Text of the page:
R.J. Lehmann on the National Flood Insurance Program

Reason – ICLE Editor-in-Chief R.J. Lehmann was quoted by Reason magazine about a congressional proposal to forgive the National Flood Insurance Program’s more than $20 billion in debt to the U.S. Treasury. The full story is available here.

Typically bailouts of the NFIP have come when the program was about to hit the limits of its borrowing authority, says Ray Lehmann, a senior fellow at the International Center for Law and Economics. That’s not the case today, given that the NFIP still has about $10 billion in borrowing authority.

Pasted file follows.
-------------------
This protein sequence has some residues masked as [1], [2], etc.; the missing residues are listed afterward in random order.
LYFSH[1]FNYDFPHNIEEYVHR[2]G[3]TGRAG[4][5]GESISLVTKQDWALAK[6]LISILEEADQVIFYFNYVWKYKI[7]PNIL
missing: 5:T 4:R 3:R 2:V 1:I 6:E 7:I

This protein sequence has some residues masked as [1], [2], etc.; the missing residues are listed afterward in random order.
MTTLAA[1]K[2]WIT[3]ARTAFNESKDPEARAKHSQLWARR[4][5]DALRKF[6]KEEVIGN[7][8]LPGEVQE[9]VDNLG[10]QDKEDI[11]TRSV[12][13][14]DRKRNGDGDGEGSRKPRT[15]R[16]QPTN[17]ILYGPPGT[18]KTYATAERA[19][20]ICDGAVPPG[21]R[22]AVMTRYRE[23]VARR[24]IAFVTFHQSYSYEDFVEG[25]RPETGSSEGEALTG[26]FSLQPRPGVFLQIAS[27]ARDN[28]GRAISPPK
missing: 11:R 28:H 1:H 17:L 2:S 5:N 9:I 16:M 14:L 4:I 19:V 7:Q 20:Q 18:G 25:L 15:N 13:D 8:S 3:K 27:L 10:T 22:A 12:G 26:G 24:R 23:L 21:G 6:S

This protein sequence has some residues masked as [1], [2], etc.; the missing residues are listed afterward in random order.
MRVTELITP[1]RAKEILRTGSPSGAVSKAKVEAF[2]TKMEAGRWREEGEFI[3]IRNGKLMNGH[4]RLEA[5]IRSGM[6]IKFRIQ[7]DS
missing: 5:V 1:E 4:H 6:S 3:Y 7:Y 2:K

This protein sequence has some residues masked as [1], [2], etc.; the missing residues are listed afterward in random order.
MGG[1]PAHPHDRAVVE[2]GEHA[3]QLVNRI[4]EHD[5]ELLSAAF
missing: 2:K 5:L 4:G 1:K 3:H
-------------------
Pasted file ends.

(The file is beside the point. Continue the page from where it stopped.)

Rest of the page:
“This is just straight out deciding bygones will be bygones. We’re going to pretend there was never any debt to begin with,” Lehmann tells Reason. “It’s a shame that this is happening because there remain enormous structural problems with the program.”

…Come October, FEMA is supposed to roll out its Risk Rating 2.0 plan, which would raise premiums on some properties where the risk of flooding has increased. The rate at which these premiums can increase is nevertheless capped at 18 percent per year for most properties. Lehmann says this would mean it could take years until some properties are charged actuarially fair rates.

“The Democratic leadership is not shy about discussing the impacts of climate change and the things we need to do to adapt to climate change,” says Lehmann. “If you can’t even get [flood insurance reform] done, it’s hard to imagine how you’re going to get the Green New Deal done.”